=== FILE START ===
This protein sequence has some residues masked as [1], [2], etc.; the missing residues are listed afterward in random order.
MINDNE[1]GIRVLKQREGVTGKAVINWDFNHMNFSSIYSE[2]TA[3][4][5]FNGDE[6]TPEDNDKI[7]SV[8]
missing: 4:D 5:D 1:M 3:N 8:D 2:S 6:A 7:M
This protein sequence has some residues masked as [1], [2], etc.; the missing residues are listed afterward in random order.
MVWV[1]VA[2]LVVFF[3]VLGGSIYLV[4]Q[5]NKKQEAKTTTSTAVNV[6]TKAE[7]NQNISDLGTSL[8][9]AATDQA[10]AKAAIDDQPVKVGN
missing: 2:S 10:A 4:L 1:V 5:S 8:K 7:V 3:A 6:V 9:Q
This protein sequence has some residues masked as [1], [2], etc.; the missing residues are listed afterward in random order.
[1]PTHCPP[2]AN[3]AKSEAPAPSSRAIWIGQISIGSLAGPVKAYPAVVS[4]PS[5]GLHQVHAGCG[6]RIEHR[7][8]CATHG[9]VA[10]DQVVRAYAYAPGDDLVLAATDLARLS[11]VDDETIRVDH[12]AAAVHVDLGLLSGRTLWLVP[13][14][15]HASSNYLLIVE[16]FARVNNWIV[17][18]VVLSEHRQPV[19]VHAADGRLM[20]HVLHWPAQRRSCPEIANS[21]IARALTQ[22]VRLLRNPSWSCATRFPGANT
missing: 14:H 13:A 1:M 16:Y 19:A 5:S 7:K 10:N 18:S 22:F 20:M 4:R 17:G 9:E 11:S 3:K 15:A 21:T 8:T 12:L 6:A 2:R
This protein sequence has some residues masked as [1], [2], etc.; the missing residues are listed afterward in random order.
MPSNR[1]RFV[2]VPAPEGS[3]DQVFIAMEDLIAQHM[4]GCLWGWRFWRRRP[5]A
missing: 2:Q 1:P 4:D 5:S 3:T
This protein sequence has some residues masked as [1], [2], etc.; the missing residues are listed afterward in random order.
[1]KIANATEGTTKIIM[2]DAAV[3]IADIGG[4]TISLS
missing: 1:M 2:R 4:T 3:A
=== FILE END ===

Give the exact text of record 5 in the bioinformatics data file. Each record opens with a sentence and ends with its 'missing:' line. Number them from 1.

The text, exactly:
This protein sequence has some residues masked as [1], [2], etc.; the missing residues are listed afterward in random order.
[1]KIANATEGTTKIIM[2]DAAV[3]IADIGG[4]TISLS
missing: 1:M 2:R 4:T 3:A